Anxious about climate change? There's a support group for that
A Kitchener-based support group wants to help people avoid feeling overwhelmed about climate change
For those struggling with stress or anxiety related to climate change, a Kitchener support group offers "active hope," according to facilitator Tim Alamenciak.
The support group is hosting its fourth monthly meeting Wednesday evening at The Causerie.
Alamenciak, a former journalist turned biologist, took inspiration for the group from a book by Joanna Macy and Chris Johnstone.
The book, "Active Hope: How to Face the Mess We're in without Going Crazy," offers strategies for those dealing with eco-anxiety to remain resilient and empowered.
"I think it's helpful to process some of these really complicated feelings that people have," he said.
An issue too big for one person
Alamenciak says many of the group's participants struggle with helplessness, because of the magnitude of climate issues.
"We're at a moment now where science is telling us we absolutely have to act. But the problem is, the kind of action that's required is the whole of society action," said Alamenciak.
"For an individual who is concerned about this, who wants to make a difference, that can feel way too big."
Stephanie Rozek is the co-founder of The Causerie, where the monthly event is held. She believes the support group helps people feel more hopeful, because they see that others in the community share the same concerns.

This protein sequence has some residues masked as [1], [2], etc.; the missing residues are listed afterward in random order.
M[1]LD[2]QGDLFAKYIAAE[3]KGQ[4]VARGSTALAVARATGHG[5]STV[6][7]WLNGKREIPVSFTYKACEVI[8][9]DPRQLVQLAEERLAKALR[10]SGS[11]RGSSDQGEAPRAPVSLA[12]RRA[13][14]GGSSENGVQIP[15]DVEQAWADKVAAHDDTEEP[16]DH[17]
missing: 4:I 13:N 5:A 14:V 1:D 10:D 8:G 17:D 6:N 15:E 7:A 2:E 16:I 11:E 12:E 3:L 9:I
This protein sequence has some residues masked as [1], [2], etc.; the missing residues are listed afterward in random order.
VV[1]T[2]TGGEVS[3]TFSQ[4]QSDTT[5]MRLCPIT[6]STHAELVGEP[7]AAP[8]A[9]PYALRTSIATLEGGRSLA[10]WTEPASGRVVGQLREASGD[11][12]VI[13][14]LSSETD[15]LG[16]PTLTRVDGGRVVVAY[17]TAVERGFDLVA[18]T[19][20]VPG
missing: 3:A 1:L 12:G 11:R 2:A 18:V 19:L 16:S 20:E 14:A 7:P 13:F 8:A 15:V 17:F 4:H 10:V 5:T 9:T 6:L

"Realizing there are others who are out there, there are others who are doing things already, there are people that you can get knowledge from. I think it's so easy to get isolated in your own echo chamber," she says.
Gaining new perspectives
Alamenciak says the group attracts individuals of all age groups and backgrounds. Some work in sectors related closely to environmentalism or agriculture; others are teachers and parents concerned for the future of the upcoming generation.
Participants often say they struggle with guilt about not doing enough to reduce their environmental impact, he says. The meetings allow people to share ideas on how to take action, and help quell feelings of inadequacy.
"People who are starting to feel a little tired, find a little bit of relief in connecting with others and seeing their actions are not alone and they also may have a broader impact."
Rozek says that the group is going to be held as long as there is interest. She has also received suggestions for future groups, such as petition writing circles, from those who have attended and want to take the next step into activism.